Whether it's dealing with makeup that’s too muted or a hair product that doesn’t work with a specific texture, real-life beauty problems can lead to the start of a truly great business. In honor of Black History
Month, we're highlighting six companies that are breathing new life into the beauty industry while solving problems for women worldwide. Click through to learn how they're doing it.
The Problem: Jihan Thompson and Jennifer Lambert have been best friends since they were nine-years-old — and have struggled to find hairstylists who were experienced in styling textured hair. “It’s been difficult for women of color to find hairstylists who are adept at working with curly, kinky, [or] coily hair because working with these hair types is not routinely taught in beauty school,” Thompson says. “We saw this enormous space in the market and decided to create a solution for women like us.”
The Solution: Swivel Beauty
, an end-to-end discovery and booking platform for women of color to find the best hairstylists for their hair type and texture. It’s a win-win business model: Consumers are hooked up with vetted stylists, and stylists’ chairs get filled with new customers. “Every time we help a customer have her best hair day, we feel like we’re delivering on what we set out to do,” Thompson explains. “We’ve also been able to boost our stylists’ businesses between 20-30 percent, which is so gratifying.”
The Problem: Cashmere Nicole was fed up with brands that didn’t cater to everyone. Period. “You serve all, or you serve none,” she says. She noticed an under-served market in the makeup space in everything from tutorials to models to products, and was inspired to do her part to affect change.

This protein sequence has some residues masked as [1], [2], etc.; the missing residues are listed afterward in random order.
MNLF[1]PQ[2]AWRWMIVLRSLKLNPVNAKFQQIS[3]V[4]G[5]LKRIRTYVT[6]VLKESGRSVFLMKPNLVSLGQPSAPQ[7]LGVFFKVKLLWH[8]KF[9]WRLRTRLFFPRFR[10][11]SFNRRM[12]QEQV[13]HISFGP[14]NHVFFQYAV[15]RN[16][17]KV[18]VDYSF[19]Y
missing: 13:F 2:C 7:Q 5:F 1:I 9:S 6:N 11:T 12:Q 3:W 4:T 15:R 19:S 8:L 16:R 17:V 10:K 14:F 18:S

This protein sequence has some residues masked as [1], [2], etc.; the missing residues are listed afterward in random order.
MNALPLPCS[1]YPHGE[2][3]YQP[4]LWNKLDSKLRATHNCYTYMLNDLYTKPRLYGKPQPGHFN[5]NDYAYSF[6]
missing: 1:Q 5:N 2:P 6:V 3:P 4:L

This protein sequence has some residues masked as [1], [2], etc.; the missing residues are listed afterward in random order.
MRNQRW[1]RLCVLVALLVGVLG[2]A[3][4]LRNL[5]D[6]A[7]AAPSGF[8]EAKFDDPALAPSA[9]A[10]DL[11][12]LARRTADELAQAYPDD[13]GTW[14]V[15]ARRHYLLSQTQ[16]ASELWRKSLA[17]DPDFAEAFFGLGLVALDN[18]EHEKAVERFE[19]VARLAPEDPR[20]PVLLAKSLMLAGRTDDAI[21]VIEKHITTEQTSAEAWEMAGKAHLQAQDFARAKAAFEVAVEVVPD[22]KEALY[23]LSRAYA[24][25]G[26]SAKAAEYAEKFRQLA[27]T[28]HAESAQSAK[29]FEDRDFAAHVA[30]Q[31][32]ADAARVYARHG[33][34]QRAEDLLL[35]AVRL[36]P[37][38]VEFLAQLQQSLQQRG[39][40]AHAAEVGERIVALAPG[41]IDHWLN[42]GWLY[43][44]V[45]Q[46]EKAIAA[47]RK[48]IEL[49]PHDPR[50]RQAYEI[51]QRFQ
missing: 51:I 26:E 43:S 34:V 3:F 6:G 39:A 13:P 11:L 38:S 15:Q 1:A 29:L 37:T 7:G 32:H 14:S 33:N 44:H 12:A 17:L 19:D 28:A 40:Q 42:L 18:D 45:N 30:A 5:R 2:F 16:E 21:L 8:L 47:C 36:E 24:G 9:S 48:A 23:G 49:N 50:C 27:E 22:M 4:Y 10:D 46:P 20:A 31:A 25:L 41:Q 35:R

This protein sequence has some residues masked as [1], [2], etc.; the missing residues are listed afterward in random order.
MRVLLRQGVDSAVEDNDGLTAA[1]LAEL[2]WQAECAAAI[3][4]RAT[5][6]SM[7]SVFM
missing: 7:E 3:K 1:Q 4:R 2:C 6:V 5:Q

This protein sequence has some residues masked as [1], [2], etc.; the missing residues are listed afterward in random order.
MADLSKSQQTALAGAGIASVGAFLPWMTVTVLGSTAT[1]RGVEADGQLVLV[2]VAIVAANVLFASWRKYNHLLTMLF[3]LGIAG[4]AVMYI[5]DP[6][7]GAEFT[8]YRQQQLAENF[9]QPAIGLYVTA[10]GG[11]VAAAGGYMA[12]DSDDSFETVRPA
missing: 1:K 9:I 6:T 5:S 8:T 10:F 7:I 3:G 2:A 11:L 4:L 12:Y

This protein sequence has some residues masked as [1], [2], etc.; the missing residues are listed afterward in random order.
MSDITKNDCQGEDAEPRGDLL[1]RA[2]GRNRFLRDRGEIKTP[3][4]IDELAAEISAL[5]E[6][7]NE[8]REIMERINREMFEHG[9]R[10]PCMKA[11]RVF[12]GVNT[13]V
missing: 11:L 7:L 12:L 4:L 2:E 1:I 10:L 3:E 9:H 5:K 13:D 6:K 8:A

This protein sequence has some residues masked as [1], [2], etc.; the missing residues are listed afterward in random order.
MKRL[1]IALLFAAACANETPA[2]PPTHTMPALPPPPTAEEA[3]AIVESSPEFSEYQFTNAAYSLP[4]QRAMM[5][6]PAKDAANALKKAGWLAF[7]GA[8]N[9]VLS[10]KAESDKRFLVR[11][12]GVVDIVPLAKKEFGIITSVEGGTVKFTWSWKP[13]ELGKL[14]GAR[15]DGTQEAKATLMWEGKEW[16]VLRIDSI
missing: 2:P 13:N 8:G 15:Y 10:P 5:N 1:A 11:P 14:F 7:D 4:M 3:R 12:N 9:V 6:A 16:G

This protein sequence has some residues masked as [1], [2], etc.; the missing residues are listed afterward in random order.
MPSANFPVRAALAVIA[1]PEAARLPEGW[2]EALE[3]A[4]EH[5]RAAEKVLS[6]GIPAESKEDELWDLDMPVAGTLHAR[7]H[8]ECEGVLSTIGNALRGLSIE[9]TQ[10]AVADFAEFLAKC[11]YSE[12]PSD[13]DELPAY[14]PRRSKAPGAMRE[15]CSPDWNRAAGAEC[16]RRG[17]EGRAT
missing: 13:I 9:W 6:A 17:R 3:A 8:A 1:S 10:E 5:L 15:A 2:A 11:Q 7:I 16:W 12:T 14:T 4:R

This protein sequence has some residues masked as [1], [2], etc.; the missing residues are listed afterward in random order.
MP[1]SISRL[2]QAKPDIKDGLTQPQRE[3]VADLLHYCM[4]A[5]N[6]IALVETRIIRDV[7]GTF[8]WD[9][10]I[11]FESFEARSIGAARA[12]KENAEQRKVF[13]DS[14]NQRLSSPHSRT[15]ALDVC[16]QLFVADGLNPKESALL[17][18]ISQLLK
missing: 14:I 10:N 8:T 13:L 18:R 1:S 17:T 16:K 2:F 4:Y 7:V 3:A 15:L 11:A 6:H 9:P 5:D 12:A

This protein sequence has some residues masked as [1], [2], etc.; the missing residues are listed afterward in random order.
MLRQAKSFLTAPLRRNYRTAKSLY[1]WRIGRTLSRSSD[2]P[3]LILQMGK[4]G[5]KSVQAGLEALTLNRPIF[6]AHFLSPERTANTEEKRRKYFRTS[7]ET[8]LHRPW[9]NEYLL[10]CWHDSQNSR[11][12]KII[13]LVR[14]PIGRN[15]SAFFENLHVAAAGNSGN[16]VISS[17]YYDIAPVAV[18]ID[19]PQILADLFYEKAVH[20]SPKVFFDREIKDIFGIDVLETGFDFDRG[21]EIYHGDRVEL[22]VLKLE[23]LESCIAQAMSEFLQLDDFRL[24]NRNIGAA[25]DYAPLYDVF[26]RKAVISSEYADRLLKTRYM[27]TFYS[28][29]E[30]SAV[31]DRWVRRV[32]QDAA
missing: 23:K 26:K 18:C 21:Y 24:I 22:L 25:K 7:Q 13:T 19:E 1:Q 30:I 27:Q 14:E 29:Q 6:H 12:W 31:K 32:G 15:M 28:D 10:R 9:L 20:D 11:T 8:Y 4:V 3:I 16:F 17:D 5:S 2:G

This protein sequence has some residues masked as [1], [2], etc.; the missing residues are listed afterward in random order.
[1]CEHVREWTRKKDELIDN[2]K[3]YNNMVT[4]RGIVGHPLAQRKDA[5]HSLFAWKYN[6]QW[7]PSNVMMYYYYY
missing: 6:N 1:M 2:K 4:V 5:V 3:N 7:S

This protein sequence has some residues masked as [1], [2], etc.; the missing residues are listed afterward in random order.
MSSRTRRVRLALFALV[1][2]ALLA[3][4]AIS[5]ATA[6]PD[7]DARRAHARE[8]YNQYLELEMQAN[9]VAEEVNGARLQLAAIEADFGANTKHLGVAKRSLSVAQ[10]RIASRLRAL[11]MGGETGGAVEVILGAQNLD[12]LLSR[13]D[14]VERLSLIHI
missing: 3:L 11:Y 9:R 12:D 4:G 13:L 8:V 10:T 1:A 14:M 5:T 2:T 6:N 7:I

The Solution: Beauty Bakerie
, a cosmetics brand that creates inclusive products for all women. They’ve taken the guesswork out of finding buys that were designed to work with dark skin tones, and include undertone matching in their face products (a full foundation line is in the works!). “I refuse to launch a product that does not take everyone into consideration,” Nicole explains. “From those with very dark, almost black skin to people with porcelain skin, we represent the world.” Their website features diverse models and makeup artists leading the tutorials, so everyone can identify with someone.
The Problem: Fueled by a lack of representation in the industry, Nigerian-born sisters Abby and Ivie Omoruyi knew it was time to create a solution to a problem they were experiencing firsthand. “It wasn’t until we both decided to go natural with our own hair that we saw the difficulties in finding products for our kinky texture,” says Abby. “The glorification of European beauty can exclude women of color, which leads many companies to focus on what they see as the standard of beauty,” she tells us. “Having coiled texture ourselves, we understood the difficulties in finding natural, effective products that actually catered to tightly-coiled hair.”
The Solution: Catherine Marion